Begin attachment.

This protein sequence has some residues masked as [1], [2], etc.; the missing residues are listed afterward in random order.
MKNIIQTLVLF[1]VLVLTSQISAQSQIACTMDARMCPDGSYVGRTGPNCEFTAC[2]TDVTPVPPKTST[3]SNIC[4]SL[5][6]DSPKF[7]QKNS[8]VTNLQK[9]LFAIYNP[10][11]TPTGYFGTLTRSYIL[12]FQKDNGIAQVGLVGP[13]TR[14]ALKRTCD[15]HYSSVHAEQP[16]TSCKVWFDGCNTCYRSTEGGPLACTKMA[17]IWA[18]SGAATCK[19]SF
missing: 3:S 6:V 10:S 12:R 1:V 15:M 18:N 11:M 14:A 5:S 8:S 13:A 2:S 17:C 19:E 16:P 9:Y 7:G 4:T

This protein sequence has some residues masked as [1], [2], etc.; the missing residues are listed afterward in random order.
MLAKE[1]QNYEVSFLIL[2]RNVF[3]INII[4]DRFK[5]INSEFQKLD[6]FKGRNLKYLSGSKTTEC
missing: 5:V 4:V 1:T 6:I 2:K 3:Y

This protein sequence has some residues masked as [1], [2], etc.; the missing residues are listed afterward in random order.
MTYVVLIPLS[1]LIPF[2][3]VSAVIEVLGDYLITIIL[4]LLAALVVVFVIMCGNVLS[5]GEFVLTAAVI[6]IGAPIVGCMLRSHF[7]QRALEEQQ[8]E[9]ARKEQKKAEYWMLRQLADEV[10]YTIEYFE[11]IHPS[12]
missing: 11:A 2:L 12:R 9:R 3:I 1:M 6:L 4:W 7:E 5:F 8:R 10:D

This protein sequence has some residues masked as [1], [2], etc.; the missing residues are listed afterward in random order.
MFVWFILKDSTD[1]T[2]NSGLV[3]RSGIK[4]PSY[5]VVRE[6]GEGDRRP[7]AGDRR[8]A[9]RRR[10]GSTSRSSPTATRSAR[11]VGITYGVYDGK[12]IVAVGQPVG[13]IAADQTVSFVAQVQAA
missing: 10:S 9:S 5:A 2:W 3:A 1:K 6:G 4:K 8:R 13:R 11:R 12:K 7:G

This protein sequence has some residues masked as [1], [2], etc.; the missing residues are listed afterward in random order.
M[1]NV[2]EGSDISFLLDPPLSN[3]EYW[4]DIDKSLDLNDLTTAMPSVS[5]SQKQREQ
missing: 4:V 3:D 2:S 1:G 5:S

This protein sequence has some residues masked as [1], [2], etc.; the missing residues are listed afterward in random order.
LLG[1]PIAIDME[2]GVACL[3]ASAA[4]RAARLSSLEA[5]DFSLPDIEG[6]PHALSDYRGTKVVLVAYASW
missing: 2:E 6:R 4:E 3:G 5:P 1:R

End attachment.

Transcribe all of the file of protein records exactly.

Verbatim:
This protein sequence has some residues masked as [1], [2], etc.; the missing residues are listed afterward in random order.
MKNIIQTLVLF[1]VLVLTSQISAQSQIACTMDARMCPDGSYVGRTGPNCEFTAC[2]TDVTPVPPKTST[3]SNIC[4]SL[5][6]DSPKF[7]QKNS[8]VTNLQK[9]LFAIYNP[10][11]TPTGYFGTLTRSYIL[12]FQKDNGIAQVGLVGP[13]TR[14]ALKRTCD[15]HYSSVHAEQP[16]TSCKVWFDGCNTCYRSTEGGPLACTKMA[17]IWA[18]SGAATCK[19]SF
missing: 3:S 6:V 10:S 12:R 1:V 15:M 18:N 11:M 14:A 5:S 8:S 13:A 2:S 17:C 19:E 16:P 9:Y 7:G 4:T

This protein sequence has some residues masked as [1], [2], etc.; the missing residues are listed afterward in random order.
MLAKE[1]QNYEVSFLIL[2]RNVF[3]INII[4]DRFK[5]INSEFQKLD[6]FKGRNLKYLSGSKTTEC
missing: 5:V 4:V 1:T 6:I 2:K 3:Y

This protein sequence has some residues masked as [1], [2], etc.; the missing residues are listed afterward in random order.
MTYVVLIPLS[1]LIPF[2][3]VSAVIEVLGDYLITIIL[4]LLAALVVVFVIMCGNVLS[5]GEFVLTAAVI[6]IGAPIVGCMLRSHF[7]QRALEEQQ[8]E[9]ARKEQKKAEYWMLRQLADEV[10]YTIEYFE[11]IHPS[12]
missing: 11:A 2:L 12:R 9:R 3:I 1:M 6:L 4:W 7:E 5:F 8:R 10:D

This protein sequence has some residues masked as [1], [2], etc.; the missing residues are listed afterward in random order.
MFVWFILKDSTD[1]T[2]NSGLV[3]RSGIK[4]PSY[5]VVRE[6]GEGDRRP[7]AGDRR[8]A[9]RRR[10]GSTSRSSPTATRSAR[11]VGITYGVYDGK[12]IVAVGQPVG[13]IAADQTVSFVAQVQAA
missing: 10:S 9:S 5:A 2:W 3:A 1:K 6:G 4:K 8:R 13:R 11:R 12:K 7:G

This protein sequence has some residues masked as [1], [2], etc.; the missing residues are listed afterward in random order.
M[1]NV[2]EGSDISFLLDPPLSN[3]EYW[4]DIDKSLDLNDLTTAMPSVS[5]SQKQREQ
missing: 4:V 3:D 2:S 1:G 5:S

This protein sequence has some residues masked as [1], [2], etc.; the missing residues are listed afterward in random order.
LLG[1]PIAIDME[2]GVACL[3]ASAA[4]RAARLSSLEA[5]DFSLPDIEG[6]PHALSDYRGTKVVLVAYASW
missing: 2:E 6:R 4:E 3:G 5:P 1:R